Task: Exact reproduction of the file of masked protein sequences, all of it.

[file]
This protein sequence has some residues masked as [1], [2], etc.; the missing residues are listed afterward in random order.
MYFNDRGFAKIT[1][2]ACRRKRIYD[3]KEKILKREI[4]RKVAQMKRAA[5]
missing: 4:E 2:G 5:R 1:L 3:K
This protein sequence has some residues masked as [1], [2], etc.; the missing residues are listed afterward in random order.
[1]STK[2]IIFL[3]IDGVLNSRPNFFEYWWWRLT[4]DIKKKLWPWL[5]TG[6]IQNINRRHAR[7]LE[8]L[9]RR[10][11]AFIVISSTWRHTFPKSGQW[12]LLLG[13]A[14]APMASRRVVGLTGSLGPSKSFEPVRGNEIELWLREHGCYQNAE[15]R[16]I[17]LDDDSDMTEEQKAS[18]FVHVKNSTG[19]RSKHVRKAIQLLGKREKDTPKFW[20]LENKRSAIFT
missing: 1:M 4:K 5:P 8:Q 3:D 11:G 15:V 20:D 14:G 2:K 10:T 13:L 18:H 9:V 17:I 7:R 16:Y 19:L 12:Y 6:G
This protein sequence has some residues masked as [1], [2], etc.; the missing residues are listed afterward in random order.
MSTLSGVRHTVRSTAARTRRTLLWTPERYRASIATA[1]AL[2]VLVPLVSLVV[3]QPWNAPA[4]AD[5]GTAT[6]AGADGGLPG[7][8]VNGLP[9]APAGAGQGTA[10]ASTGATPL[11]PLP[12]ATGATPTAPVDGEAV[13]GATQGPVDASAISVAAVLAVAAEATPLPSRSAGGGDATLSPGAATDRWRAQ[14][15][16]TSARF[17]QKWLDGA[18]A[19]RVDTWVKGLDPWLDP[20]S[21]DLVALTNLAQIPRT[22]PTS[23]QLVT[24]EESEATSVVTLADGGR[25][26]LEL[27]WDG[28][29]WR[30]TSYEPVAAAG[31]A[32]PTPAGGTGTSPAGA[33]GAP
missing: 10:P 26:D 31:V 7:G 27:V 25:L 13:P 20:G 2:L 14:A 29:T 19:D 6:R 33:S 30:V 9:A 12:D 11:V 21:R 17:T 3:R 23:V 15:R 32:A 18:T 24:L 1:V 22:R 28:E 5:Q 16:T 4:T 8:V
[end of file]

This protein sequence has some residues masked as [1], [2], etc.; the missing residues are listed afterward in random order.
MYFNDRGFAKIT[1][2]ACRRKRIYD[3]KEKILKREI[4]RKVAQMKRAA[5]
missing: 4:E 2:G 5:R 1:L 3:K
This protein sequence has some residues masked as [1], [2], etc.; the missing residues are listed afterward in random order.
[1]STK[2]IIFL[3]IDGVLNSRPNFFEYWWWRLT[4]DIKKKLWPWL[5]TG[6]IQNINRRHAR[7]LE[8]L[9]RR[10][11]AFIVISSTWRHTFPKSGQW[12]LLLG[13]A[14]APMASRRVVGLTGSLGPSKSFEPVRGNEIELWLREHGCYQNAE[15]R[16]I[17]LDDDSDMTEEQKAS[18]FVHVKNSTG[19]RSKHVRKAIQLLGKREKDTPKFW[20]LENKRSAIFT
missing: 1:M 4:K 5:P 8:Q 3:D 11:G 15:V 20:D 14:G 2:K 10:T 13:L 18:H 9:V 17:I 7:R 16:Y 19:L 12:Y 6:G
This protein sequence has some residues masked as [1], [2], etc.; the missing residues are listed afterward in random order.
MSTLSGVRHTVRSTAARTRRTLLWTPERYRASIATA[1]AL[2]VLVPLVSLVV[3]QPWNAPA[4]AD[5]GTAT[6]AGADGGLPG[7][8]VNGLP[9]APAGAGQGTA[10]ASTGATPL[11]PLP[12]ATGATPTAPVDGEAV[13]GATQGPVDASAISVAAVLAVAAEATPLPSRSAGGGDATLSPGAATDRWRAQ[14][15][16]TSARF[17]QKWLDGA[18]A[19]RVDTWVKGLDPWLDP[20]S[21]DLVALTNLAQIPRT[22]PTS[23]QLVT[24]EESEATSVVTLADGGR[25][26]LEL[27]WDG[28][29]WR[30]TSYEPVAAAG[31]A[32]PTPAGGTGTSPAGA[33]GAP
missing: 10:P 26:D 31:V 7:G 27:V 25:L 13:P 20:G 2:L 14:A 29:T 19:D 6:R 33:S 30:V 9:A 12:D 11:V 21:R 17:T 3:R 23:V 15:R 32:A 18:T 24:L 1:V 22:R 28:E 5:Q 16:T 4:T 8:V